Wednesday, June 01, 2005

Discerning Optional Pain

When people come for the first time to one of my AWARENESS THROUGH MOVEMENT (ATM) classes, often what they have the most resistance to, is taking the time to rest. Most people are not initially comfortable with being in process. Many people especially women, are socialized to put other peoples' comfort first rather than their own. Many lead lives that are centered around frantically working towards a better life in the future. Finding ease in the present smacks of laziness. They go through the motions, but the whole while there is a series of judgements and verbal castigation going on in their minds. It may not even be something they are conscious of. It may be a voice that is constant in the background, always pushing for more, no longer really audible. Yet, beginning to hear what tapes our minds are playing in the background of our experience is one of the many fringe benefits of the practice of ATM. For these thought patterns can be extremely detrimental, but can only be eradicated if we become conscious of them.

Interestingly enough, in ATM, the pattern of negative thoughts is not eradicated by vigilant refutation, rather it seems to fall away naturally as you gradually sink into relaxation and become more intrigued by the nature of the lesson. Since there are literally thousands of lessons that bring your attention to parts of yourself you may not have visited in decades, there is an element of surprise, like a child on a treasure hunt, you rediscover yourself, an old friend that you may have been ignoring for quite some time.

Most people move into adulthood like a freight train moving from birth to death with no stops in between. Fact is, if you study human physiology you realize that the body was not designed to function that way. Muscles need rest to gather reserves of oxygen and nutrients and to rid themselves of wastes. The nervous system requires time out to periodically change the electrical charge and the replenish the chemicals necessary for the nerve endings to fire. The endocrine system produces hormones that stimulate growth, regulate mood and inhibit cellular activity according to a rhythmic pattern that determines the seasons of our lives. Any medical tradition that has been handed down over the last four-thousand years such as Ayurvedic medicine and Chinese medicine recognizes this.

Kids, puppies and sensible people have an on/off switch. They play, they fall asleep; they eat, they go for a walk; they move, they stop. They smell the roses. This is not just a nice idea. It is not even just for people who are into a slower more relaxed, meditative life. Nor is it merely a psychological need for people who are stressed out. It is a physiological need. It is also something that could, if we learn to respect it, make a substantial contribution to peace on earth in the form of improved human relationships, both with ourselves and with others.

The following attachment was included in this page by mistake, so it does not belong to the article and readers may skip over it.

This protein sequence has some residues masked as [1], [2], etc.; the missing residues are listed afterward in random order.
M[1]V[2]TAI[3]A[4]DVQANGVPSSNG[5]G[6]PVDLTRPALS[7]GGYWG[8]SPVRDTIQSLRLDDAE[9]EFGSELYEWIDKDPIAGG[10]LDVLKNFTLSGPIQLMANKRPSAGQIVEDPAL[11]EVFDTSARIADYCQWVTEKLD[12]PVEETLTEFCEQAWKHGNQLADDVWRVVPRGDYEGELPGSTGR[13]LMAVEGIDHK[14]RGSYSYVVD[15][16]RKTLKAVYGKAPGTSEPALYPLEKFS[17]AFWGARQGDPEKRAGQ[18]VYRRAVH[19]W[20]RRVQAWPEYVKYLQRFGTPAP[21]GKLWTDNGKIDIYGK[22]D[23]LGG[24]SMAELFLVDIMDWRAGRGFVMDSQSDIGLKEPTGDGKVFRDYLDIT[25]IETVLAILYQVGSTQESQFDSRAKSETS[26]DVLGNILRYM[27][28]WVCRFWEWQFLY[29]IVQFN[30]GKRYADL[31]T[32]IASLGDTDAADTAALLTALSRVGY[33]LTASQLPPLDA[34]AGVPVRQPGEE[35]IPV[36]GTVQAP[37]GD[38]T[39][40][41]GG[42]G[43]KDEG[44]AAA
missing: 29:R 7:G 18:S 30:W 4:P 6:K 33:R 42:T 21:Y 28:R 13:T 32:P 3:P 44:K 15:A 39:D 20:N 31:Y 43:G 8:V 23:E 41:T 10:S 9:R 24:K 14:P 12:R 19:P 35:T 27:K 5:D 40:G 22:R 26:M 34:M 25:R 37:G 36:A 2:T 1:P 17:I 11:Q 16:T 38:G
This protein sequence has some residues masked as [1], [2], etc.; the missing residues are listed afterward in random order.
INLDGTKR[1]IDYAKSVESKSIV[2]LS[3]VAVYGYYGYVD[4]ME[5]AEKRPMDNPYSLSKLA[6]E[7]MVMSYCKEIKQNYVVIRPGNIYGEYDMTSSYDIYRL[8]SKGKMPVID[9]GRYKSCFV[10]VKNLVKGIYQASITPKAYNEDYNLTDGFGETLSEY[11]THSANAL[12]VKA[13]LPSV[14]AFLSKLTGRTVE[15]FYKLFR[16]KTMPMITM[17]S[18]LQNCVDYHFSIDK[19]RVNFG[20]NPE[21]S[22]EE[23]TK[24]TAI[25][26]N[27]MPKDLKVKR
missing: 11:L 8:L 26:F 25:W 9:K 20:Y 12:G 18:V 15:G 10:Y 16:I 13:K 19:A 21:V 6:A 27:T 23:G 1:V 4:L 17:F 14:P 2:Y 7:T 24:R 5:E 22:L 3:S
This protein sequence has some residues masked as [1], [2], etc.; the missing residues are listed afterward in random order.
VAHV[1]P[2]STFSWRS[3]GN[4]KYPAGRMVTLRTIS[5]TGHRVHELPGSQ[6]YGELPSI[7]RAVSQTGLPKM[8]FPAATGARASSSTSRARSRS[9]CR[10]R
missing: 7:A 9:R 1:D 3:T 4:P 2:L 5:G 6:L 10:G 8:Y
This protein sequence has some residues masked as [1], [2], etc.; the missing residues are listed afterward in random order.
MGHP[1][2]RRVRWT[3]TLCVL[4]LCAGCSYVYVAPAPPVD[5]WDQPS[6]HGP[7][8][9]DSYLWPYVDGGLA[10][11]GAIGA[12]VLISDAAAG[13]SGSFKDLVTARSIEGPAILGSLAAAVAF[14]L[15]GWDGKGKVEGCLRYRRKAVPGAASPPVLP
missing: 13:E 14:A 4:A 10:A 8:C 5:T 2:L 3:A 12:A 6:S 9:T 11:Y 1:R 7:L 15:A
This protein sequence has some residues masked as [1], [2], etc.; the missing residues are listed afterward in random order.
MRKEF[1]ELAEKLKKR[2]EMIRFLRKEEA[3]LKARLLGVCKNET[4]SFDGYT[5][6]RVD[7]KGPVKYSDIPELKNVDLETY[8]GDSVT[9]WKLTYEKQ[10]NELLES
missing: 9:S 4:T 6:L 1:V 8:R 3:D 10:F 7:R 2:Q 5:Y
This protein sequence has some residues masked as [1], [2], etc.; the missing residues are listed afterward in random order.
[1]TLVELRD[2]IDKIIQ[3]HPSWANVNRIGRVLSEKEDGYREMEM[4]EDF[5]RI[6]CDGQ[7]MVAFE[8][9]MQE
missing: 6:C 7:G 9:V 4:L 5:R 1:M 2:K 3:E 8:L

There are many ways to learn life's lessons, some more painful than others. For some, who have grown accostomed to learning in the presence of pain from an early age, that seems to be the only way there is. Indeed, some of the growing up we all have to go through cannot be done without pain. The question is, do you inadvertently make it harder for yourself than it has to be? Pain may not always be optional, but anguish certainly is. ATM provides a means to learn to distinguish the difference so that the unnecessary patterns fall away without ceaselessly trying. In the process of learning to discern new possibilities in the face of challenge, the old pattern becomes incidental.

When I first started doing massage therapy professionally, I was amazed at how many people live in constant muscular pain, unaware that there is any other option. They just accept constant low-level pain as normal. Some of them may go in for a massage periodically to have someone fix them, but they have no clue that there is anything they might be able to do to change how they feel. I'm not talking about chronic pain sufferers either. I'm just talking about functional people who have basically learned a kind of somatic disassociation, meaning they tune themselves out in order to cope. It works for a while, years perhaps, but eventually either the muscular system or the immune system breaks down under the strain.

When I finally started doing ATM on a regular basis I was again amazed. This time I was amazed at the level of stress and tension I carried in my own body. I thought after ten years working as a massage therapist, educating people about their options, I knew how to take care of myself. I had no clue. Massage just touches the surface, it alleviates discomfort, but it doesn't change the fundamental patter. FELDENKRAIS takes it to a whole different level. ATM teaches us to perceive what we are doing to ourselves inadvertently. It takes time, but once learned as a skill, it can be revisited whenever necessary. Once perception kicks in, there is no going back. I knew that if I ignored my realization, it would haunt me forever. This is where I had to take a leap of faith. I had to trust in the process no matter how awkward, how strange or how mysterious. Believe me, I was not disappointed.

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Comments & questions are always welcome. What are your biggest challenges? Have you had similar experiences? Where do you want to go with your own practice? Share your insights, don't practice in a void of isolation. Consciousness is everywhere!